We’re incredibly excited about Path, a new iPhone app that limits your social network to just 50 people. Not because it will beat Facebook or Twitter (good luck with that), but rather it’s the first social media platform we’ve seen in a while that recognizes we all want boundaries on how we share.
The issue, you see, is anthropologist Robin Dunbar suggested humans could maintain about 150 relationships comfortably, yet social nets have been pushing those numbers higher. If you’ve spent any time on social media, you know that once you begin to scale your connections, and, say, your Mom and Aunt Millie and that guy you met at a conference a year ago join Facebook, the utility begins to diminish. Some critics, such as Malcolm Gladwell, have suggested our new collections of “weak ties” really aren’t effective relationships at all. As the Chris Brogans and Robert Scobles of the world scale to hundreds of thousands of online followers, we’ve wondered, what is the upper limit? What happens when we’re so overconnected that sharing and listening become as cacophonous as a mall on Christmas Eve?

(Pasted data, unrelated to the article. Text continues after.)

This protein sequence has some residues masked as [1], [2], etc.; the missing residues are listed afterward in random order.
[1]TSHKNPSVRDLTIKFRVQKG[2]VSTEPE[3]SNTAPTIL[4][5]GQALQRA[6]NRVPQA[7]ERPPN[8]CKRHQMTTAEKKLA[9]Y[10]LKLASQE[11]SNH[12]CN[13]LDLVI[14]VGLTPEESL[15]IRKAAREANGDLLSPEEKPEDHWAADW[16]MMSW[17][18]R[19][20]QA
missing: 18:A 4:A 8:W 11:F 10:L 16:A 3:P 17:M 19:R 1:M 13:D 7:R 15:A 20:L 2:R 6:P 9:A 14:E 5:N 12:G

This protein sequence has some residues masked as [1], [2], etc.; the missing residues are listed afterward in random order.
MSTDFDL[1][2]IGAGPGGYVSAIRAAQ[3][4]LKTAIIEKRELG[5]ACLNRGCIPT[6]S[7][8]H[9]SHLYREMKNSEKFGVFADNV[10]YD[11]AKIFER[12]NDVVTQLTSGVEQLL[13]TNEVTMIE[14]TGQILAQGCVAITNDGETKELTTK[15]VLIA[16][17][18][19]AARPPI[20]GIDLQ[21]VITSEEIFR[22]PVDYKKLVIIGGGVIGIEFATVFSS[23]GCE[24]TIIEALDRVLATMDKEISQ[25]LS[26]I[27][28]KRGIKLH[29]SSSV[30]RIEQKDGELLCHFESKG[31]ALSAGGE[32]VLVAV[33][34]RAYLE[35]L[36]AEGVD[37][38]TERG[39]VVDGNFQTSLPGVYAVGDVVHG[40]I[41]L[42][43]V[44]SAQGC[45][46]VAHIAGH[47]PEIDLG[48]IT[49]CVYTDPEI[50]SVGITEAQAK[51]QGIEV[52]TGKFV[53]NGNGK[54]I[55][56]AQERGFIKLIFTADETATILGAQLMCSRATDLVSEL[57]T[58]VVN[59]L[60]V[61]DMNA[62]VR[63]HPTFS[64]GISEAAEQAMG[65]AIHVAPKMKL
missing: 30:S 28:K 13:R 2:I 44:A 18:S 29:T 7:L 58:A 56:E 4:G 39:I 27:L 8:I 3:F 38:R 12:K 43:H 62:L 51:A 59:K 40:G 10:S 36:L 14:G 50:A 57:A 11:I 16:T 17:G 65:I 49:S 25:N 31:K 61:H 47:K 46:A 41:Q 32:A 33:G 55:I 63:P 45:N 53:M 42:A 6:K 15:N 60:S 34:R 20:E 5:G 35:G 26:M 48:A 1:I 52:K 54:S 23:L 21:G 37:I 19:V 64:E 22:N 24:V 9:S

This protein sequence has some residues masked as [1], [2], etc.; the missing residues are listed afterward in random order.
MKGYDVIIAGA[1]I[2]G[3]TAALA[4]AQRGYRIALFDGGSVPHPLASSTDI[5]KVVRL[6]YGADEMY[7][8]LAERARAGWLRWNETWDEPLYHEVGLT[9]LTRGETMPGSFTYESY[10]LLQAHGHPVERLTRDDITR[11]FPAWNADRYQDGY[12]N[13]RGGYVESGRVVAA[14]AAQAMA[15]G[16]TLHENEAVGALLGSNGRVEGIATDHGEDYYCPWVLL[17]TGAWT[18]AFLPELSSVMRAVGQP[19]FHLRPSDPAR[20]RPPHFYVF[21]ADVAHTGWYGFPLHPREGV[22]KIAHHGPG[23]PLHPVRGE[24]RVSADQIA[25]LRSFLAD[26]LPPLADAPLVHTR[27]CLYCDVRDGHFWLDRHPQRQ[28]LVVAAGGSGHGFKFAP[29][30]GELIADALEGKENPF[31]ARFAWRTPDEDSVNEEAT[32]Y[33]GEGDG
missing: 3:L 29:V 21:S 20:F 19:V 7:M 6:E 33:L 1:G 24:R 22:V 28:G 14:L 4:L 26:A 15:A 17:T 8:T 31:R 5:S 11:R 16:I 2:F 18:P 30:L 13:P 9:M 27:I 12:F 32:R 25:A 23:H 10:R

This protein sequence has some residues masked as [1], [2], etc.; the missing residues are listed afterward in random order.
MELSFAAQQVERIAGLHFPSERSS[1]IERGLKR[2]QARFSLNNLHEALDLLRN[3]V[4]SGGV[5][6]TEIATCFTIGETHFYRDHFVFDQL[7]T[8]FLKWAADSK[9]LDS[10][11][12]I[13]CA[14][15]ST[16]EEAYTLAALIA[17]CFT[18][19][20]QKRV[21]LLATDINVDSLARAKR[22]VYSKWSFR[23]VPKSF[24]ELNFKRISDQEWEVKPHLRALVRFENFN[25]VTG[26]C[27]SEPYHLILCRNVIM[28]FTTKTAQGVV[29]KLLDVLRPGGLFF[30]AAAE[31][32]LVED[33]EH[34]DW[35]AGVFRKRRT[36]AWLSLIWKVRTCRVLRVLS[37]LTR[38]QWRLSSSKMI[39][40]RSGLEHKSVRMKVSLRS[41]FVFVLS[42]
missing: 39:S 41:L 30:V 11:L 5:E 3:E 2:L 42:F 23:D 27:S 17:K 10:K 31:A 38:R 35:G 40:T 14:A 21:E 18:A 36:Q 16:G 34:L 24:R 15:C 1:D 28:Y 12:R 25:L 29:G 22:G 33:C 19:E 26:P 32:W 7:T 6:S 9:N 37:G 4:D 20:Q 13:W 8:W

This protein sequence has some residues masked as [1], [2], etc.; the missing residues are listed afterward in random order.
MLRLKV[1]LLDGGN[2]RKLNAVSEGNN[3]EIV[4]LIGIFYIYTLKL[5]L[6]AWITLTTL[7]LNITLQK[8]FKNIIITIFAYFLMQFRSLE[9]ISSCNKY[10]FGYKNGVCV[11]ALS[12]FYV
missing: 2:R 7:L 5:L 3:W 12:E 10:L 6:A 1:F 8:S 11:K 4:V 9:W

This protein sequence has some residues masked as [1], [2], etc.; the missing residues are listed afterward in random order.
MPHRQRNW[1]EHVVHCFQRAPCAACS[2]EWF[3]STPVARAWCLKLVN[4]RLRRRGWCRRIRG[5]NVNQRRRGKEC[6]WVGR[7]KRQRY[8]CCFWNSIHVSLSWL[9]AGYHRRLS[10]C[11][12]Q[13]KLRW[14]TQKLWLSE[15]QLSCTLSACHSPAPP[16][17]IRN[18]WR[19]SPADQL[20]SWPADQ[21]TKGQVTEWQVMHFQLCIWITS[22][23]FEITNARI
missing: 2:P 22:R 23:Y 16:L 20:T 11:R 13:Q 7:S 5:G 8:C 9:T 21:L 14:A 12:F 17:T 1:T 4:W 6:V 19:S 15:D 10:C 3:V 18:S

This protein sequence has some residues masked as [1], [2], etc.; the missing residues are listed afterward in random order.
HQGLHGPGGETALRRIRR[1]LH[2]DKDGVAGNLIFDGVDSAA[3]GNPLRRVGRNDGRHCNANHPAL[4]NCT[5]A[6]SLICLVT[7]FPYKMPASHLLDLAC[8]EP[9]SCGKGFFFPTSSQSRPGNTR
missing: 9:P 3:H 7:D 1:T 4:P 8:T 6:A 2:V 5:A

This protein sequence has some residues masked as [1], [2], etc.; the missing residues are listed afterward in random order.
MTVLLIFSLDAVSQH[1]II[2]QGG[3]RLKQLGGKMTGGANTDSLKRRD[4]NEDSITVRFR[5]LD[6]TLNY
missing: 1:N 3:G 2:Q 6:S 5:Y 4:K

God-like powers, with God tuning out?
We joked at lunch with Darryl Ohrt yesterday that perhaps this is why God no longer appears to answer prayers — the burgeoning human population has cluttered his stream. Path is part of a new trend, including TweetDeck columns and Facebook Groups, of tools that help limit your sharing. Relationships require opening up, and raw, honest transparency is perhaps something you don’t want to give to the entire world. These network limits may not be good for marketers who hope to influence the masses through free limitless earned-media connections, and they could also put brakes on how Path grows itself.
Which is why we love Path’s idea. A network with restraint. That’s so brave. We’re downloading the app now.